Remarks by Angel Gurría
Malta, 8 April 2017
(As prepared for delivery)
It is a pleasure to be here, and I would like to thank Minister Scicluna for the invitation to join you today. In leading global efforts to reform the international tax system, the OECD has built a close relationship with the EU. Time and again, we have been able to count on you to be a “first mover” on implementing and promoting international tax standards.
While recent ECOFIN meetings have focused on tax evasion and avoidance, which remain important issues, I’m pleased that you have put tax certainty on the agenda. It reinforces our work on BEPS, links to your broader discussions on how to promote a stable and growth-friendly environment across the EU, and also ties in well with our work for the G20.
Amendments to tax systems and international tax rules are necessary to adapt to economic changes driven by globalisation and digitalisation, but this creates uncertainty for business that can limit trade and investment. Given the rapid changes that have occurred in recent years, identifying the sources of uncertainty in tax matters was a key aim of a survey we undertook at the end of 2016. That survey covered firms with headquarters in 62 countries including almost all EU member states, and whose total turnover was close to 17 trillion US dollars. The results, set out in a joint OECD-IMF report published in March, show that inefficiencies in the mechanisms for resolving cross-border tax disputes are among the top sources of uncertainty. As recognised in both the BEPS Project and the Commission’s 2015 Action Plan for fair and efficient corporate taxation, dispute prevention and resolution must be a priority if we are to establish a better business environment.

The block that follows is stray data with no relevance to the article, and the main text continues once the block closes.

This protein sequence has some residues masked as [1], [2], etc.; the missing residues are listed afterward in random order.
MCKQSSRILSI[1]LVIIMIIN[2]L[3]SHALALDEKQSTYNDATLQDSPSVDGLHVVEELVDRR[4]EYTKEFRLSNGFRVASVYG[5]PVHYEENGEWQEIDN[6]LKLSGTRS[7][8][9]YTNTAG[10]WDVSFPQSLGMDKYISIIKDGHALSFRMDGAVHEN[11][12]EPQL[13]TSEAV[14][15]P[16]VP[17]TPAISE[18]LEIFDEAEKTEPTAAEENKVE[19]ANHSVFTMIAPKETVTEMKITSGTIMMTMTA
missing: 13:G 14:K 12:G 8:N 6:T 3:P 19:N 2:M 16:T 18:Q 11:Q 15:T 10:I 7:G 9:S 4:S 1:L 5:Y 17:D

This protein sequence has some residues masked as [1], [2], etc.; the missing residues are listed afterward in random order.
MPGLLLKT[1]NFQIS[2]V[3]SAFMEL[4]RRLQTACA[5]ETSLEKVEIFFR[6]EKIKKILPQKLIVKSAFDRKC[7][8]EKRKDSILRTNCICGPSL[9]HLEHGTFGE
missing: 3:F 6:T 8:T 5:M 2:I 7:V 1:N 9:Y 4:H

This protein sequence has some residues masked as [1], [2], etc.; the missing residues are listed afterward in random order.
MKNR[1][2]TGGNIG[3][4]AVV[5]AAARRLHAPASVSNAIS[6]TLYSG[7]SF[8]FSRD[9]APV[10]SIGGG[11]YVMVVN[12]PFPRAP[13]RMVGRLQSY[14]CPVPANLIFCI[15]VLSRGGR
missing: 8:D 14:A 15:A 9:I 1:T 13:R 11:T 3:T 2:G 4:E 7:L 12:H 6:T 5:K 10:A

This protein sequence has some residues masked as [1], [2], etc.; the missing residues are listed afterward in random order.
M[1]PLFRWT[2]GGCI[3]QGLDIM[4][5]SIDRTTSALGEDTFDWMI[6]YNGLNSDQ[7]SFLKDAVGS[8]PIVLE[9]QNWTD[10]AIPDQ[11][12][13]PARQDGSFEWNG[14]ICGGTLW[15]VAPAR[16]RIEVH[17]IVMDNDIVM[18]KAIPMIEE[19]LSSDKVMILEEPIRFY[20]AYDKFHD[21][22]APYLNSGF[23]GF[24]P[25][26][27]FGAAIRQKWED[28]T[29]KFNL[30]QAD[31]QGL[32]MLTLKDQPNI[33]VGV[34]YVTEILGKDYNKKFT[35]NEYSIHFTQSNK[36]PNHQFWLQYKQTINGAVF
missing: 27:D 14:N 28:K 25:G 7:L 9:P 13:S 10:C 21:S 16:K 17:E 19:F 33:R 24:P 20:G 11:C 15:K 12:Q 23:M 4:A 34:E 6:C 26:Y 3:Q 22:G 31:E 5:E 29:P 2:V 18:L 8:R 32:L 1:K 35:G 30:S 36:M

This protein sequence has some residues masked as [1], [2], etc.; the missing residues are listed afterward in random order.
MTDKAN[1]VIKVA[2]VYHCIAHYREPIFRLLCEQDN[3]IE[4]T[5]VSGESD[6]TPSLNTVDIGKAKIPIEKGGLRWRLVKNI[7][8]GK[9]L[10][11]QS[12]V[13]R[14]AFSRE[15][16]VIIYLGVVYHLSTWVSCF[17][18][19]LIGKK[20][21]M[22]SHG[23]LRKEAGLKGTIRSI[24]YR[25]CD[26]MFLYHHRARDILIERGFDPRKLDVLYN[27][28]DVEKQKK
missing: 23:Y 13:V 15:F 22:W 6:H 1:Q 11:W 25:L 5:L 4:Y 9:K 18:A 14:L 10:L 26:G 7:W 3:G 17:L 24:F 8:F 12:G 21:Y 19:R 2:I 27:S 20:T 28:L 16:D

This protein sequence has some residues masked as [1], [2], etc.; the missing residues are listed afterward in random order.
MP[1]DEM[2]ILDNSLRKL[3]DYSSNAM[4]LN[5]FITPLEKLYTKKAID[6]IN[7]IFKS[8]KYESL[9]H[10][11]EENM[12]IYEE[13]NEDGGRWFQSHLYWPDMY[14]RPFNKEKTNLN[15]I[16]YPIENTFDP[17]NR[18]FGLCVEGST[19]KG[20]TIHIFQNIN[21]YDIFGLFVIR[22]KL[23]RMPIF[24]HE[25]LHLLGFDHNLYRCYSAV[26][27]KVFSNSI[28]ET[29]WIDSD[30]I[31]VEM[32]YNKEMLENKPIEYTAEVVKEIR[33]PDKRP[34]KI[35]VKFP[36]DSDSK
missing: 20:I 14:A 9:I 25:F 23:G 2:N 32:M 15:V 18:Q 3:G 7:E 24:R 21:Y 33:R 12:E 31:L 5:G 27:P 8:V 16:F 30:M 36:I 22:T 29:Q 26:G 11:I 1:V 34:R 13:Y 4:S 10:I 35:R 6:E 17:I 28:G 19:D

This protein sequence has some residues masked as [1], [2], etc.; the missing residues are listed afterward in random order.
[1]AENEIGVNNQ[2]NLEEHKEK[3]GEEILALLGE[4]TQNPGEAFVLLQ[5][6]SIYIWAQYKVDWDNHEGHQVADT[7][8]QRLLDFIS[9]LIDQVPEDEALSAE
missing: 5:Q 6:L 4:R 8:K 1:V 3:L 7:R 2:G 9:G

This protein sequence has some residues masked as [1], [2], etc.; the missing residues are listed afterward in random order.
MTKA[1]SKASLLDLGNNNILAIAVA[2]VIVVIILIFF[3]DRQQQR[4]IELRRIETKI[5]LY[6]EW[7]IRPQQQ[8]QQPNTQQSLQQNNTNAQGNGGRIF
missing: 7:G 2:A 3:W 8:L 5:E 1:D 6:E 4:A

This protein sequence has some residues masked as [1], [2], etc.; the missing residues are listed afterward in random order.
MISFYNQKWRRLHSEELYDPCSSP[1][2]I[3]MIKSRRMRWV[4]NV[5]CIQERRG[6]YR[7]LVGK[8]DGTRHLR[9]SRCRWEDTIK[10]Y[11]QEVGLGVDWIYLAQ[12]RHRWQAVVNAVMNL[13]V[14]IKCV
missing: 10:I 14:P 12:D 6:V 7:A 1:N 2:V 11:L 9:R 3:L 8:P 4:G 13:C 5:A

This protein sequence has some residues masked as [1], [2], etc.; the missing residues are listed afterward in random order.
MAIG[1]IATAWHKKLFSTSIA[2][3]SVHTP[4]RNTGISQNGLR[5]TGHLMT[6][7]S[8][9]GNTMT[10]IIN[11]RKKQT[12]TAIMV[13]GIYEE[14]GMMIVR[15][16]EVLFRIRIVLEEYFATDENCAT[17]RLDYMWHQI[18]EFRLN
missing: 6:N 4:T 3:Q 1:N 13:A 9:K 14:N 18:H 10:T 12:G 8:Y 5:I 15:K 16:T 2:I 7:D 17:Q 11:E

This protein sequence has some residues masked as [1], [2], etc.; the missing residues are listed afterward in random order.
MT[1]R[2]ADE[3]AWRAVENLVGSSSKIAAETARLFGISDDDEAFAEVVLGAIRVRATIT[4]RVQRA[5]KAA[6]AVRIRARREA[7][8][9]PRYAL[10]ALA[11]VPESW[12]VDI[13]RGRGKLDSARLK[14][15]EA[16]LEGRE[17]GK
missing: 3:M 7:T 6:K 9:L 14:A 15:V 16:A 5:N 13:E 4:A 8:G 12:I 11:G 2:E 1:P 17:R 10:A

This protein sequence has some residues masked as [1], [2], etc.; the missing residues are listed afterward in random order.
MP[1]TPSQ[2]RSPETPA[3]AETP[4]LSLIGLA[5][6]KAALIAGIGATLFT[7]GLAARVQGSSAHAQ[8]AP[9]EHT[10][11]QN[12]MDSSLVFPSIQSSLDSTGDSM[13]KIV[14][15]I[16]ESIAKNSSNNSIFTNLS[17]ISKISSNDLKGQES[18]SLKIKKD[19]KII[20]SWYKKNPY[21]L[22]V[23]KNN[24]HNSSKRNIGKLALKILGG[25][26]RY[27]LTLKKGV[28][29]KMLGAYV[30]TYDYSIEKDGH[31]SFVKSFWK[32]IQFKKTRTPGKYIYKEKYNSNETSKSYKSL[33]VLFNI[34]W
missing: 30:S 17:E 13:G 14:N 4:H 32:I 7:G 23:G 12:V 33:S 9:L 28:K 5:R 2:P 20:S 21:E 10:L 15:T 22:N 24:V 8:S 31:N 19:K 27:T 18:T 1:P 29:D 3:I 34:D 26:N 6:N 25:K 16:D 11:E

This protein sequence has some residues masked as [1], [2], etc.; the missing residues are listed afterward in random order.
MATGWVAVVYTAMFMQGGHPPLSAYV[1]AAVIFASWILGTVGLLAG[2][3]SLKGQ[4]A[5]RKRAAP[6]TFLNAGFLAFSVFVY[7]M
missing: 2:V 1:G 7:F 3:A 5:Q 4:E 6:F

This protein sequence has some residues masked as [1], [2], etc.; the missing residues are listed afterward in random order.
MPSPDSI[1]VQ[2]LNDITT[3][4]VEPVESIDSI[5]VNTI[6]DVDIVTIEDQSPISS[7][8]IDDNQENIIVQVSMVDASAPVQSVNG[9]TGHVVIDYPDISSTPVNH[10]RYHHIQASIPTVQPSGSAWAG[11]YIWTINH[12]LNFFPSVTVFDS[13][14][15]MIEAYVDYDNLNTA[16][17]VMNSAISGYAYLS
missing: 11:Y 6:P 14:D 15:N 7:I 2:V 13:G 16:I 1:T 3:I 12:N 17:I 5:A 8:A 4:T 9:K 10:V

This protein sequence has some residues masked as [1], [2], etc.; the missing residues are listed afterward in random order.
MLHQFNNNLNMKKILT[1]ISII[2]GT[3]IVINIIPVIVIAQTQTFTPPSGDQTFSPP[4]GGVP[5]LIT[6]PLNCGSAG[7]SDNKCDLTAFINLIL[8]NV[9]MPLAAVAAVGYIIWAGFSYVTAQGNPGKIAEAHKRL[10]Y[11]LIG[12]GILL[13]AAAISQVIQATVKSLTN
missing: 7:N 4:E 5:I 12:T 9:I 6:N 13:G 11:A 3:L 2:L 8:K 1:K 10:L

I am therefore pleased to see the progress you have made towards a draft Directive on Double Taxation Dispute Resolution Mechanisms. This initiative is a welcome step, in particular to ensure the availability of mandatory binding arbitration, which experience has shown to be a catalyst for the efficient resolution of tax disputes.
We will continue working with the Presidency and Commission to ensure that the directive’s provisions are well-integrated with existing tax rules and agreements, and I urge you to conclude negotiations quickly. The directive will also help EU members to meet their commitments under the minimum standard in BEPS Action 14, which are subject to a peer review process already underway.
I also encourage you to join the signing of the multilateral convention to implement tax treaty-related measures to prevent BEPS on 7 June in Paris. This would help show the EU's leadership in this area and encourage the adoption of the opt-in provisions on arbitration. The convention is complementary with the directive. We expect over 50 countries to participate in the signing ceremony, which will include a discussion of ongoing international tax cooperation and the importance of rapid implementation of the BEPS measures. The event will take place right after our Ministerial meeting, which will discuss how to make globalisation more inclusive.
When we met in September, I also mentioned BEPS Action 12, concerning mandatory disclosure rules, which aims to tackle the lack of timely and comprehensive information on aggressive tax-planning strategies and to target the professional enablers who promote these schemes. While not a BEPS minimum standard, the outcry over the Panama Papers and other scandals has raised the profile of this topic. We believe that targeting the promoters of schemes which, for example, seek to circumvent tax-reporting obligations on financial accounts or to hide the true beneficial owners of assets can be effective. Commissioner Moscovici has led the way in considering how such rules could be applied in the European context, and I encourage you to give your full consideration to such proposals.
The EU and the OECD have built a strong partnership on tax, and I thank the Commission and the Presidency and commend the commitment each of you to this agenda.